Rick Snyder, down 25 percent; Rick Scott in Florida, down 20 percent;

Kasich, down 11 percent, Scott Walker in Wisconsin, down nine percent; Jan Brewer, down eight percent. 

You‘re telling me this doesn‘t matter to people that have to run? 

STEELE:  No, it doesn‘t, Reverend, because it matters no more than finding a poll today that says Barack Obama is behind Mitt Romney a year out from the presidential election.  Are you going to put value and stock in that?

Are you going to say, oh my God, it‘s all over for President Obama because he‘s trailing Mitt Romney by four points?  No.  It‘s 2011. 


SHARPTON:  Governor Rendell, I mean, how do you respond to this? 

RENDELL:  Michael—

STEELE:  Gentlemen, let‘s wait and see what their policies do, just like we saw in Indiana, and let‘s have this conversation in three-and-a-half years. 

SHARPTON:  Governor Rendell? 

RENDELL:  I agree with Michael about polls far out, three years or even a year out.  They don‘t mean much.  But what polls should concern Republicans is what the American people are saying on the issues. 

They don‘t want this budget to be balanced by cutting only entitlements.  They don‘t want it to be balanced by cutting spending, programs that are helpful to vulnerable Americans. 

They want a mix.  They want a balance of revenue increases by closing off loopholes against rich people who have taken advantage of the system and corporations who have gamed the system.  Thirty-eight percent of American corporations pay no corporate income tax.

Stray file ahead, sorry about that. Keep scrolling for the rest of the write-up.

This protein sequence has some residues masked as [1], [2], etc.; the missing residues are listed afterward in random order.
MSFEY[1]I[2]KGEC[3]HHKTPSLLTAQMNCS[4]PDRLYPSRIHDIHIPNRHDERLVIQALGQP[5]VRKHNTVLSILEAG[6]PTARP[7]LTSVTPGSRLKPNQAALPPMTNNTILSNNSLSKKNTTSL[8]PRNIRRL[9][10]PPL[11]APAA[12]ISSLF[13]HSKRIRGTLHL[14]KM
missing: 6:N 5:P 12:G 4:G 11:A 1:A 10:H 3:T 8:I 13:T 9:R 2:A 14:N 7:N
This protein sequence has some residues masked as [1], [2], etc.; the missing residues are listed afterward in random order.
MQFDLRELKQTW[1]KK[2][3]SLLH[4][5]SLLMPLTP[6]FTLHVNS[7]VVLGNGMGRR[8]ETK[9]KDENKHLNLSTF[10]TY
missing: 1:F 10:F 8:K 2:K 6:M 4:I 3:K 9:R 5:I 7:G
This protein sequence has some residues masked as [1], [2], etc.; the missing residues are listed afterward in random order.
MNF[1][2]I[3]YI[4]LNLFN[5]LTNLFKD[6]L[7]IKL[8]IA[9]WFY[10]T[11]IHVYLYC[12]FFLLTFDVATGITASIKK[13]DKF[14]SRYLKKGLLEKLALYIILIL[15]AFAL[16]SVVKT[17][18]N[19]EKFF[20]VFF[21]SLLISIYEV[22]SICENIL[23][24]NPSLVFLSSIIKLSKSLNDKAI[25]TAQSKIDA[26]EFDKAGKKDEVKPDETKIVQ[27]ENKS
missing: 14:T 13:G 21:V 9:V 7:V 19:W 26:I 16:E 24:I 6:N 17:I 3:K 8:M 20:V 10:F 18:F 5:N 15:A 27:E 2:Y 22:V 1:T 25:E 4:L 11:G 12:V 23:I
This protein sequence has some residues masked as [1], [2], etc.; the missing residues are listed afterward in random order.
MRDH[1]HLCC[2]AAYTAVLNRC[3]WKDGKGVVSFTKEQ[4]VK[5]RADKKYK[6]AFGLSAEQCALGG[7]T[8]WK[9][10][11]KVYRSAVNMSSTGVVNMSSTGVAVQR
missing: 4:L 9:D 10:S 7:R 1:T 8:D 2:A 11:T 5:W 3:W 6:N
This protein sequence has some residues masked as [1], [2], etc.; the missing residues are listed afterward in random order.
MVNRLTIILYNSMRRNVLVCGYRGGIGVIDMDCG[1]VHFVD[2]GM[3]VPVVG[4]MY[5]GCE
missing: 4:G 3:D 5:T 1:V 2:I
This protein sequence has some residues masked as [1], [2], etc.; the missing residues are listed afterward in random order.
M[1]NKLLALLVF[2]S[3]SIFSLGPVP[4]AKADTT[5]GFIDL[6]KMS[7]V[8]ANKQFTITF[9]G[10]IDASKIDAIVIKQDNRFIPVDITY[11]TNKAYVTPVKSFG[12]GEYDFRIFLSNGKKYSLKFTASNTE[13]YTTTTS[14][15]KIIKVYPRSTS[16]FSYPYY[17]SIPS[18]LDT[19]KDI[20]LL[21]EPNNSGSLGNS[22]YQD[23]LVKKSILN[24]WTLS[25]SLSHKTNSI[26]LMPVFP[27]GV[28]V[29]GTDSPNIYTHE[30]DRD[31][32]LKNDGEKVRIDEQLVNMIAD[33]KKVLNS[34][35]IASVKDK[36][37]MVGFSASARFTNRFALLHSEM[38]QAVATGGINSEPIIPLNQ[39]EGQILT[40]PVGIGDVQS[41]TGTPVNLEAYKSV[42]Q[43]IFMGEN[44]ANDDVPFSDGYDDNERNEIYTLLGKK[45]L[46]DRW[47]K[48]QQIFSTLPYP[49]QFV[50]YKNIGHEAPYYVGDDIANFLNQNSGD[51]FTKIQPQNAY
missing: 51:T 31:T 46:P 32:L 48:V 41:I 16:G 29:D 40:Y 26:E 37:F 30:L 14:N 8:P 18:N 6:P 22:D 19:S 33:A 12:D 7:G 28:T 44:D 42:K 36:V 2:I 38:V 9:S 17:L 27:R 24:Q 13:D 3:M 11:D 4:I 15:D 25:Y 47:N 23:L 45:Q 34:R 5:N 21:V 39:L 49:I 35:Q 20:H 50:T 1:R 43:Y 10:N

The American people want that ended, Michael.  That‘s what your party should be afraid of. 

STEELE:  And Governor, you‘re absolutely right.  And 47 percent of the American people don‘t pay income taxes either.  Are we going to tax them? 

RENDELL:  Sure.  We should. 

STEELE:  OK.  Well, I‘m glad to see that.  Then you‘re absolutely aware where we need to be, putting everything and everyone in the mix when it comes to balancing the budget for future generations. 

SHARPTON:  So when you say, Michael Steele, putting in everything, that means that we can say a news flash, that the former RNC chair, Michael Steele, agrees to closing corporate loopholes and dealing with taxing millionaires, that we have a news flash, you have converted?  Rendell and Sharpton have brought you over.  This is wonderful. 

RENDELL:  And remember, Al, the important thing here is—remember, the important thing is here nobody on the Democrat side, including President Obama, is at this time asking them to raise tax rates.  We‘re asking to close loopholes, cut of these tax expenditures.  And if they can‘t do that, shame on them. 

SHARPTON:  That‘s right. 

Let me ask you both a prediction.  Are we going to have a deal? 

RENDELL:  I don‘t think so. 

STEELE:  I agree with the governor.  I don‘t think we will.  I think if we have anything—Governor, I‘d like your thoughts on this—it will be a little baby thing that really won‘t amount to much and will not begin to solve the problem.